At this point, then, with no identifiable saints but only the ethereal winners of the dice throwing, we come across the particular case of the most eminent of all the saints, Our Lady, the Theotokos or carrier of Jesus, conceived without stain of sin. I need to stop here a minute also, so that I can clear up a little more confusion: the doctrine of the Immaculate Conception refers to Mary's conception and is quite separate from the Virgin conception of the human and divine Jesus. That doctrine says that Mary was conceived without 'original sin', which is only important if you believe in the concept of original sin - but let's leave that for another day - and, by extension, it says that Mary never committed any sin. In other words, on both counts, Mary was perfectly pure in her obedience to God and the moral law. We might want to consider on a separate occasion, as well as the doctrine of Original Sin, what the implications might be of Jesus being born to somebody who was a sinner, but I am simply stating the Christian doctrine as it is held by Catholics and Protestants alike.

So this doctrine says that Mary is outside the dice throwing; she is the only human dead cert - if you will excuse the pun! - to be in heaven. Now for Catholics who, in spite of the development of the concept of "the soul", still had some notion of bodily resurrection, it soon became clear that if Mary automatically merited everlasting life, her body must be part of the translation from earth to heaven; but for Protestants this was a move too far. While they went on affirming "The Communion of Saints and the Resurrection of the body" in the Creed, they could not bring themselves to apply this formulary to the person of Immaculate Mary.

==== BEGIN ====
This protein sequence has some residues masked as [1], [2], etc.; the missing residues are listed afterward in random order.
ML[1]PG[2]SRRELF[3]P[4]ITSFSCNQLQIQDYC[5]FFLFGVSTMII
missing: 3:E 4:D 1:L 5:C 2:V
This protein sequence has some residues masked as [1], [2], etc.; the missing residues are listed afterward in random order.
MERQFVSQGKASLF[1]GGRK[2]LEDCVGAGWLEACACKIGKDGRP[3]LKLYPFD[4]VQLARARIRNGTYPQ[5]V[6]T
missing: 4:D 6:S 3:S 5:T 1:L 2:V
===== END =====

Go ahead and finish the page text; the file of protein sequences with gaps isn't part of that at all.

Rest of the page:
I think I have gone as far as I can to explain the theology but there is some psychology in here, too. It is an immense and tragic irony that the country which was most Marian in the late Middle Ages turned most decisively against Mary at the Reformation. As an historian I would argue that this was because: first, Henry VIII was a profound misogynist, regarding women merely as sexual and dynastic objects; Secondly, England suffered the most centralised, and therefore power dominated, Reformation and power, with the exception of Queen Elizabeth I, meant men; and, thirdly, following Charles Taylor at least in outline [i], England was the first country to divorce its religion from the divinely mysterious and to identify religion as the means of elite self discipline and, subsequently, the imposition by the elite of that discipline on the masses, so that what was a profoundly religious experience in 1500 ended up being transformed by 1800 into the public school ethic of "playing the game", of decency and patriotism, ideas far removed from the mystery of Mary.

In conclusion, I think that there are three reasons, in ascending order of importance, why we should affirm the Doctrine of the Assumption as an integral part of our affirmation of the Nicene Creed: first, it accords with our doctrinal position on the immaculate nature of Mary and the "Resurrection of the body"; secondly, it accords with our spiritual and psychological need; and, finally, it is, as it is meant to be, an iconic expression of our hope.

[i] Taylor, Charles: A Secular Society, Belknap, Harvard, 2007